… is another guy’s nice try. So says Ryan Jordan of BackpackingLight.com in a piece he calls
“State of the Market for Backpacking Gear: Innovation, Broken Promises, and Hope.” Ryan’s trying to be a call-’em-like-he-sees-’em guy in deflating just about every claim of “innovation” the outdoors industry has hurled our way in the past 20 years but after about the 27th such deflation I started thinking: dude, uh, lighten up. I know it’s a drag that it’s the year 2006 and we still have no time travel, teleportation and Jetsons cars, but everything takes time.
Interestingly, one innovation Ryan neglected was the Internet enabling people to share their knowledge and collaborate on getting into the outdoors. Gearheads in India can swap tales with explorers in Antarctica. Conversations impossible 15 years ago happen all the time these days.
I’m thinking you’ll never find true innovation on the rack at REI. The products are better defined as byproducts of somebody’s bright idea — like the founder of GoLite who thought backpacking gear was too heavy and started a company to do something about it. But somebody else gave him the idea of where to start.
I have an uncle who was a machinist all his life; I asked him once about who comes up with the ideas for the incredibly complex machinery used to do things like manufacture tractors, airplanes (devices for making nails are amazingly clever) and such. His explanation was that it was never any one guy’s idea; each new machine builds on the pluses and minuses of last year’s model. And that’s pretty much what’s happening in the outdoor-gear world. It is getting better all the time, just not as soon as we’d prefer.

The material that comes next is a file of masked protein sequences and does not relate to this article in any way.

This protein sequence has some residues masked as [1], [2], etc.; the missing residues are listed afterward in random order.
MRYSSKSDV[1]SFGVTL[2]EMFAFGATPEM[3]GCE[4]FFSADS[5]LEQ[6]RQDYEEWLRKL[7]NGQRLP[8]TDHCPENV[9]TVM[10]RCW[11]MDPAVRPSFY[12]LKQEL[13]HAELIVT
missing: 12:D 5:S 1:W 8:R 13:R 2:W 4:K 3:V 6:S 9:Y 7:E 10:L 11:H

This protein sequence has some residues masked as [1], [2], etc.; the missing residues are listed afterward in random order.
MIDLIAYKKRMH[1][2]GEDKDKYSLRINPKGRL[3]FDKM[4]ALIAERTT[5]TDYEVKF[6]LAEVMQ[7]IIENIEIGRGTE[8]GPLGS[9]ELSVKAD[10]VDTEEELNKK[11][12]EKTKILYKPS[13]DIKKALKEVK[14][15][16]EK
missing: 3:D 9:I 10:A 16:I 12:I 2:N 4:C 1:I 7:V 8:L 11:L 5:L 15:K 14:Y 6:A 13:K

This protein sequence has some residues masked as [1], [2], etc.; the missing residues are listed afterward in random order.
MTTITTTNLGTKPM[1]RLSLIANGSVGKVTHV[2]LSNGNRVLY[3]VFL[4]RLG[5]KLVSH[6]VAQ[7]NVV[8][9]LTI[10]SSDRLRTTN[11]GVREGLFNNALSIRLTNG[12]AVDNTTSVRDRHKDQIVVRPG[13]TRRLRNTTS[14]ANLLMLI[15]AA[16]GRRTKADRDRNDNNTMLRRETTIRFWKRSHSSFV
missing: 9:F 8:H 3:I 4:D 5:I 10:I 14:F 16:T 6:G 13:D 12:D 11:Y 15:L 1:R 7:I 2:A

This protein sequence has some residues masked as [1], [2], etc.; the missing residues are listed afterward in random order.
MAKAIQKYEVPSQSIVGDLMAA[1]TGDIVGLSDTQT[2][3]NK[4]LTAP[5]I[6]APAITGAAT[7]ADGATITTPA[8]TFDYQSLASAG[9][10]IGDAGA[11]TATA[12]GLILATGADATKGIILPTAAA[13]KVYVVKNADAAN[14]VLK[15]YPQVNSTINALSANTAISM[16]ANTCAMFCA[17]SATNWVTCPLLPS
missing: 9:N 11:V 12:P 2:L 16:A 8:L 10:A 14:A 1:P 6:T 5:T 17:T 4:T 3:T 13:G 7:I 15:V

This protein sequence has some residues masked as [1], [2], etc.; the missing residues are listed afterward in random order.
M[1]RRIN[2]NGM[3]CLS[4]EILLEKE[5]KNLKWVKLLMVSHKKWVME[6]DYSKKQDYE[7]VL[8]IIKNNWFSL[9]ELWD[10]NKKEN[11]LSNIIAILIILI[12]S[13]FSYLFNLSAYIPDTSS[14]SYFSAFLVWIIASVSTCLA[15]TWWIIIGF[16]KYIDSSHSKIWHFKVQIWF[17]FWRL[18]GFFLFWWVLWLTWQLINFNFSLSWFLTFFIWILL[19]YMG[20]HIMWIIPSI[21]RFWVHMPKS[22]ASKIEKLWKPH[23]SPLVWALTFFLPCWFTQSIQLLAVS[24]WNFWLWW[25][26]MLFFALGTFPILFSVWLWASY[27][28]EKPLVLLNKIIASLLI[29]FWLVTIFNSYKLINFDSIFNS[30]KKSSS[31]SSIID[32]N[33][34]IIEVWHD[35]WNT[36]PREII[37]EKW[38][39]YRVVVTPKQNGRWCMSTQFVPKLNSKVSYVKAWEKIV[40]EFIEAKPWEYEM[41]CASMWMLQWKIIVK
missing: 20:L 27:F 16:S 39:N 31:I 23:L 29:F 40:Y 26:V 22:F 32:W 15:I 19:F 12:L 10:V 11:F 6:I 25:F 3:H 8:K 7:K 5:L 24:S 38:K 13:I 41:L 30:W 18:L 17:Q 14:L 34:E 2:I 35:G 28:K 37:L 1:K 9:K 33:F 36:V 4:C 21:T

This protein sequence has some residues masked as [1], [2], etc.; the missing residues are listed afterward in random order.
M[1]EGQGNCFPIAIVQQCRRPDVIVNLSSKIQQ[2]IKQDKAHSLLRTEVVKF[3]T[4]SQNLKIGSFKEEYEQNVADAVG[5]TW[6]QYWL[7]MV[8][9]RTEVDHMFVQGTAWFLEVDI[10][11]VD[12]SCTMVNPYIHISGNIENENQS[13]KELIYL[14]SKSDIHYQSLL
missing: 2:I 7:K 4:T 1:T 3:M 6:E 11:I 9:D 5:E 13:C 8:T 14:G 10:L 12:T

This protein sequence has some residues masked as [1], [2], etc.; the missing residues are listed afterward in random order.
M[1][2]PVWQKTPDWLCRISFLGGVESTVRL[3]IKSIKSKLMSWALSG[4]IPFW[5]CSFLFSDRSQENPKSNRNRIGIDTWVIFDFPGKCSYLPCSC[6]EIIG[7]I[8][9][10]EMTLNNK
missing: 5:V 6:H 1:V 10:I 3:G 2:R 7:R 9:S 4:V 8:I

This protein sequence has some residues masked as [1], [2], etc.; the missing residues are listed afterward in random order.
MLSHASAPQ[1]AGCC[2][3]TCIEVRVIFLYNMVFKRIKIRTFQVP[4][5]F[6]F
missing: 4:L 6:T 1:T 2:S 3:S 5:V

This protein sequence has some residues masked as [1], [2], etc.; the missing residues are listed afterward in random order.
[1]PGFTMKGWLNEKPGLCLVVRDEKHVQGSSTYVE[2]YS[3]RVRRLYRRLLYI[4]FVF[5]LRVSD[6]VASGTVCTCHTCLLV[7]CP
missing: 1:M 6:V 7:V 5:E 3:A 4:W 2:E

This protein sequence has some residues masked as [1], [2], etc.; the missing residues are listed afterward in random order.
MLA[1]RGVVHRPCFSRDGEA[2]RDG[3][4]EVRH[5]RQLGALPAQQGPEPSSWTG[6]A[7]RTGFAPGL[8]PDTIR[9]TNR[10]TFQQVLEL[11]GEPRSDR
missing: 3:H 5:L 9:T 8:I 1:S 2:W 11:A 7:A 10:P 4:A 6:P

Nothing would happen at all, though, if guys like Ryan Jordan weren’t out there busting the industry’s chops now and again. This goes back to the Internet reshaping how business can work: BackpackingLight.com is a subscription-based business complemented by discussion areas, user-produced content and a small selection of gear. With cheap distribution costs and no bossy advertising clients to coddle, Ryan and his crew are a damn sight more credible than the hacks at Outside and Backpacker magazine. And tons more information is available at a pittance compared to what you get in a print mag.
Now that’s innovation.
The innovations that impress me the most used to be the ones that allowed the extremists and fanatics to do ever more daring and impressive things.
Now the innovations that impress me the most are those that show up in Walmart (or REI, Sportmart, etc.) that make it easier and safer for the more casual visitor to discover real wilderness, and to appreciate it to the point that they’ll continue to advocate for it’s protection.
OK, I know that a single blister-packed doo-dad on a store shelf is not going to do this, but I believe the apparent focus of a lot of the outdoor industry on the hard-core adventurers definitely will not.